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The Scottish Health Survey 2021: summary report

Key findings from the Scottish Health Survey 2021 report.

This document is part of a collection


Chapter 1 General Health, CVD and CPR Training

Among all adults in 2021:

75% described their general health as ‘very good’ or ‘good’

8% described their general health as ‘very bad’ or ‘bad’

Self-assessed ‘very good’ or ‘good’ general health has increased since 2019, although it has remained at around 75% for most of the period 2008 to 2021.

A higher proportion of men self-assessed their general health as ‘very good’ or ‘good’ in 2021.

77% men

73% women

The proportion of adults who self-assessed their general health as ‘very good’ or ‘good’ decreased with age in 2021.

The proportion of adults who self-assessed their general health as ‘very good’ or ‘good’ decreased with increasing levels of deprivation in 2021.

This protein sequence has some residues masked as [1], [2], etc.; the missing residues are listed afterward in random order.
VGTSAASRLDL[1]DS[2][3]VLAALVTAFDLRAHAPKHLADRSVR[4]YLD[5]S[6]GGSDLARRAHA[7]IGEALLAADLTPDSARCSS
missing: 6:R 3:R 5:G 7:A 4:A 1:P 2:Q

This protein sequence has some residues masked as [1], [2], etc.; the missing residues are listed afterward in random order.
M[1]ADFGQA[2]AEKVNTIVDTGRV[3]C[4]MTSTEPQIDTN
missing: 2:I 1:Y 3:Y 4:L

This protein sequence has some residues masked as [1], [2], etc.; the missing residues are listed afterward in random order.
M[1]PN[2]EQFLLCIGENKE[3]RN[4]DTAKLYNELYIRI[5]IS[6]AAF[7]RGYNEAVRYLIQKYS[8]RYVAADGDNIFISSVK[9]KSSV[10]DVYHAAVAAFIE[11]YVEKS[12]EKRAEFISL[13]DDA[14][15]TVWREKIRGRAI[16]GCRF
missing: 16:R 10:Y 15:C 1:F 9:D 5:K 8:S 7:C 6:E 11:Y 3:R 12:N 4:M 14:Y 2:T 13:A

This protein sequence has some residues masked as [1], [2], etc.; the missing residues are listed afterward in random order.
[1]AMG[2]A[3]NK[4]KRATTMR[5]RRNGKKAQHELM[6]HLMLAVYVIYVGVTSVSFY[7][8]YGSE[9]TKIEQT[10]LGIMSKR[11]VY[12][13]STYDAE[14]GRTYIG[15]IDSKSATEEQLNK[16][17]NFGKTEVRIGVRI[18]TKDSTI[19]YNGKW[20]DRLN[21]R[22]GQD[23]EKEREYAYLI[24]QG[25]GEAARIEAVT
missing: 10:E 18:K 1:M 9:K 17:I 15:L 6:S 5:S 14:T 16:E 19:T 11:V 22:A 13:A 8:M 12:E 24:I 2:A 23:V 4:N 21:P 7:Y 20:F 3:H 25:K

96% of children described their general health as ‘good’ or ‘very good’

1% of children described their general health as ‘bad’ or ‘very bad’

Almost half of all adults reported living with a long-term condition in 2021.

47% living with a long-term condition

A third said they had a long-term condition which limited their day-to-day activities.

34% limited day-to-day activities

The proportion of adults living with a limiting long-term condition increased with age.

Following the same pattern as for all survey years since 2003, prevalence of cardiovascular disease (CVD) and diabetes was much higher in the most deprived areas compared with the least deprived in 2021.

Higher proportions of men than women had:

In 2021, nearly two thirds of adults reported ever attending cardiopulmonary resuscitation (CPR) training.

61% CPR training

Of those who had ever attended training:

46% had attended refresher training

26% had received some form of training in the last two years women

Contact

Email: scottishhealthsurvey@gov.scot

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